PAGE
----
ACUTE ANTI-INFLAMMATORY STUDIES:
Carrageenan Induced Paw Oedema in Rats: The rats were divided into five groups: control, Rohitaka: butanolic extract (200 and 400 mg/kg), Rohitaka: water extract (200 mg/kg), and Indomethacin (10 mg/kg) as standard, each comprising six animals. Acute inflammation was induced by subplantar administration of 0.1 ml of carrageenan (1%). Test drugs were administered orally, 1 hr before administration of carrageenan. The paw volume was measured prior to injection of carrageenan (0 hr) and then at predetermined interval of 1 hr upto 3 hrs. Paw volume was measured using Plethysmograph 11.
Change in paw volume was measured using the formula: % Inhibition of Inflammation= [1- (Vt/Vc) x100], where Vt: the change in the paw volume in test drug treated group; Vc: the change in paw volume in control group.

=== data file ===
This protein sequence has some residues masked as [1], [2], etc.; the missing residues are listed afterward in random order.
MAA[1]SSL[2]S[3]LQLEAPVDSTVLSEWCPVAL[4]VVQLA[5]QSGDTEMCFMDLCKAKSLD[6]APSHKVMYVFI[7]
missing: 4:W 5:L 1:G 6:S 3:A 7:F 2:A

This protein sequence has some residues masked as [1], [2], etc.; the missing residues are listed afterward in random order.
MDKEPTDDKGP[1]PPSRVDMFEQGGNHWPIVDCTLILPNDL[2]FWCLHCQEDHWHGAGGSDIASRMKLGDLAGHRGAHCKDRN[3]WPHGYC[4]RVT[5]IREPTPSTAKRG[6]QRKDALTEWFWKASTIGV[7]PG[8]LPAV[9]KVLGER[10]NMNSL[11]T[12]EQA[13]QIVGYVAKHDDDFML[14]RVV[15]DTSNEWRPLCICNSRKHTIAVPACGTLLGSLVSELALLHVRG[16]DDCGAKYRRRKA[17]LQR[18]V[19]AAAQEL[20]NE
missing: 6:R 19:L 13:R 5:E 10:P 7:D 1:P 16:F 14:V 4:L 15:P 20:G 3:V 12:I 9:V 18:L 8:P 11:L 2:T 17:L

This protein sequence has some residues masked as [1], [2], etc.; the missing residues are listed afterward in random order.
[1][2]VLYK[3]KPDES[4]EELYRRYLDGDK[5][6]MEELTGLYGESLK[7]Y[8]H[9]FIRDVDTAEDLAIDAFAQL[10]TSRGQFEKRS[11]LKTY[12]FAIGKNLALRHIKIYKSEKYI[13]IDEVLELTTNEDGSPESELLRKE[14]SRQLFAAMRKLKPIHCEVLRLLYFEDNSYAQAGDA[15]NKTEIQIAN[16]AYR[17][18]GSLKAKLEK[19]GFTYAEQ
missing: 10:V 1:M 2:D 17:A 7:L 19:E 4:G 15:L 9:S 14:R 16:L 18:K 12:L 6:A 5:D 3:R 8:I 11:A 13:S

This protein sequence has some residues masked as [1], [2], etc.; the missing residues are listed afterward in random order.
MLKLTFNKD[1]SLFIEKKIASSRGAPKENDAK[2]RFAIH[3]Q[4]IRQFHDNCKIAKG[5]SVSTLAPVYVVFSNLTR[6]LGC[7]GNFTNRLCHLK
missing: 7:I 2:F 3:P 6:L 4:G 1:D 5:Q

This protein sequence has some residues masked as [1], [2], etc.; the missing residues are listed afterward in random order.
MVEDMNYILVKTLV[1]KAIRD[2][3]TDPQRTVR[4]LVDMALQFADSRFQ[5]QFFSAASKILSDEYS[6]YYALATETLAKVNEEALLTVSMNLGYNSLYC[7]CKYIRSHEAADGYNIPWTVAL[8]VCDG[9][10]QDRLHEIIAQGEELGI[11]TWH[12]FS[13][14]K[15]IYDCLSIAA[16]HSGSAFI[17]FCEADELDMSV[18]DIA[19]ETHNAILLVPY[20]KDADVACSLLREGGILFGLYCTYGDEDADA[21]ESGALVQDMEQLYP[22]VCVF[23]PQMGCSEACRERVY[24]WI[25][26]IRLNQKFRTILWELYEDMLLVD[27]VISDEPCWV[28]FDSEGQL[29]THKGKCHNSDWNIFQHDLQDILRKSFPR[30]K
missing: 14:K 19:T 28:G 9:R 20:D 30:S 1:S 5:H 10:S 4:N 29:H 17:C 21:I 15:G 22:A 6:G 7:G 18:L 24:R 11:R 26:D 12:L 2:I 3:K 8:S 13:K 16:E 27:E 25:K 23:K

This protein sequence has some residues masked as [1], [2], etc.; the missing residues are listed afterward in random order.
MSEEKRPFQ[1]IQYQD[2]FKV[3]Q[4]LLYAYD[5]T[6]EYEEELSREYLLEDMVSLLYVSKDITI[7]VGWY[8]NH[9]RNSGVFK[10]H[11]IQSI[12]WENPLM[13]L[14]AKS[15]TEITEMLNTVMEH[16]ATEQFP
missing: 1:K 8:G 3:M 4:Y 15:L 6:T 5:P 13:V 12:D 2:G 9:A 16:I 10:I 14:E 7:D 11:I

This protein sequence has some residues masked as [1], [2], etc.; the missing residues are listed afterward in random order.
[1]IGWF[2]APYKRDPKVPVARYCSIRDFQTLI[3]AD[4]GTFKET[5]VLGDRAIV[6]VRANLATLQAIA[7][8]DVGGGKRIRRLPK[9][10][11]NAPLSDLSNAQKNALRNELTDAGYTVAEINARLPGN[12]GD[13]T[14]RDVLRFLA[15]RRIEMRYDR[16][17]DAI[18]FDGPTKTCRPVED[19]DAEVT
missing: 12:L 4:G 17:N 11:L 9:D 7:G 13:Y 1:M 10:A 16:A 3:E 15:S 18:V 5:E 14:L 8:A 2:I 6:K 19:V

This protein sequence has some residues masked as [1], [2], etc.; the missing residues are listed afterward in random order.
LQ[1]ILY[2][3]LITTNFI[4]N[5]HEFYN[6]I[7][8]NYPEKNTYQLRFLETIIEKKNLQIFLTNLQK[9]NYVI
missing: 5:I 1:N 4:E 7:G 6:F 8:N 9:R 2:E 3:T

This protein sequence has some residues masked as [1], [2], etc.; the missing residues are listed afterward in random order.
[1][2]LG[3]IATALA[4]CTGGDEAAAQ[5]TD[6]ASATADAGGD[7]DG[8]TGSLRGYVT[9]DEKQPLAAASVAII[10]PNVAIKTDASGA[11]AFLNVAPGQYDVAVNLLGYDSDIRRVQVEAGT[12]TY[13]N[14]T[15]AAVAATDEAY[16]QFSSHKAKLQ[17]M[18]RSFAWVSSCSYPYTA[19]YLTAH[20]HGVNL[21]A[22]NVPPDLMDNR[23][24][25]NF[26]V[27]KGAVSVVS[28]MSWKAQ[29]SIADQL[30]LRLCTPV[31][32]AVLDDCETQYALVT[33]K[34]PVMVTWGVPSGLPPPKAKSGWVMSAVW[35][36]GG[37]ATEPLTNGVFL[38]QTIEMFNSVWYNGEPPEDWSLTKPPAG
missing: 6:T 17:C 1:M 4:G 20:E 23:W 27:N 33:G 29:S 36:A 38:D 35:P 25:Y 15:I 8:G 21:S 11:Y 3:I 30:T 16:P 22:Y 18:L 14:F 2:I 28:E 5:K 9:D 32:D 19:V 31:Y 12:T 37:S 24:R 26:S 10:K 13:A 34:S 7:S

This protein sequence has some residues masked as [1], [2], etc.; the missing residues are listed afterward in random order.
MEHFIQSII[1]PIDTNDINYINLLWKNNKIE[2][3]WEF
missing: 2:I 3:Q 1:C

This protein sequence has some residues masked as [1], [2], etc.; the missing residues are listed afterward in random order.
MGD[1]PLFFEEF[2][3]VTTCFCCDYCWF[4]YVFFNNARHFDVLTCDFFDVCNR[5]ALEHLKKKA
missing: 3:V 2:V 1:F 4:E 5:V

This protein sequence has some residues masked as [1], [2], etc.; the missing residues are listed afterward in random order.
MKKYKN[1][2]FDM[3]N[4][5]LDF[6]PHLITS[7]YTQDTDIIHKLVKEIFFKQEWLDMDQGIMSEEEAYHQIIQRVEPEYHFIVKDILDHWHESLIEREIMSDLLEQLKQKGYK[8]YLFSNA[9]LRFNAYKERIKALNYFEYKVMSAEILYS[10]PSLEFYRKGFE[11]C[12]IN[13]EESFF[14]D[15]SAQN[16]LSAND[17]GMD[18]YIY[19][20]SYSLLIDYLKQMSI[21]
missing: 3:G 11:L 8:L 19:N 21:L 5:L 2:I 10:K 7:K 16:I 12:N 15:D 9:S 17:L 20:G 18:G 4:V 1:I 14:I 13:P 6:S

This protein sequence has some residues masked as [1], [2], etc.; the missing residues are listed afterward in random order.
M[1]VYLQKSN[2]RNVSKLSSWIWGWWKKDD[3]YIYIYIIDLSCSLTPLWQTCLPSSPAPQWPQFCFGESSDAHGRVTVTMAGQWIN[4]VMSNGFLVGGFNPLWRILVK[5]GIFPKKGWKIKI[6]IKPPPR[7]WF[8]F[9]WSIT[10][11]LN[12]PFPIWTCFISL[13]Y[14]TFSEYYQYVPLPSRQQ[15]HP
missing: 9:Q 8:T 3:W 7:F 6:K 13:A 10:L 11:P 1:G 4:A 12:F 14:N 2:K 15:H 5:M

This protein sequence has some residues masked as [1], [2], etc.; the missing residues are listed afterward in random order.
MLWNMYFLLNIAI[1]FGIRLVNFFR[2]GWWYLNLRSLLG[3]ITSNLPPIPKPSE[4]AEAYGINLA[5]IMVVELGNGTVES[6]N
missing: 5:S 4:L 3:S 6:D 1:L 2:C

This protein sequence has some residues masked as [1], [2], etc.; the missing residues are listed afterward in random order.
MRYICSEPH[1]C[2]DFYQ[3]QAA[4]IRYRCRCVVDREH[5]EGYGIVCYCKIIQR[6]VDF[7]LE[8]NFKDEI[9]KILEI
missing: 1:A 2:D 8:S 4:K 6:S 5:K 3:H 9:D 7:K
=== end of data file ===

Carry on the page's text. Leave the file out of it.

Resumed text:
CHRONIC ANTI- INFLAMMATORY STUDIES:
Cotton-Pellet Induced Granuloma in Rats: The Wistar albino rats were divided into following groups (n= 6).
|Control||Normal saline + cotton-pellet|
|R.BE.200||Rohitaka: But.Ext. 200mg/kg + cotton-pellet|
|R.BE.400||Rohitaka: But.Ext. 400mg/kg + cotton-pellet|
|R.WE.200||Rohitaka: W.Ext. 200mg/kg + cotton-pellet|
|Indom.10||Indomethacin: 10mg/kg + cotton-pellet|
The rats were anesthetized with intraperitoneal administration of Kitamine hydrochloride (70 mg/kg, i. p.). After shaving the fur, 50 mg of sterile cotton pellets were surgically implanted in both sides of interscapular region. The test drugs, vehicle and standard drug were allowed to administer for 7 consecutive days. On the 8th day, blood was collected through retro orbital plexus for serum nitrite/nitrate estimation. Rats were sacrificed; cotton pellets were removed surgically and dried at 60 oC for 8 hrs. Dry weight of the pellet was taken as measure of granuloma formation12.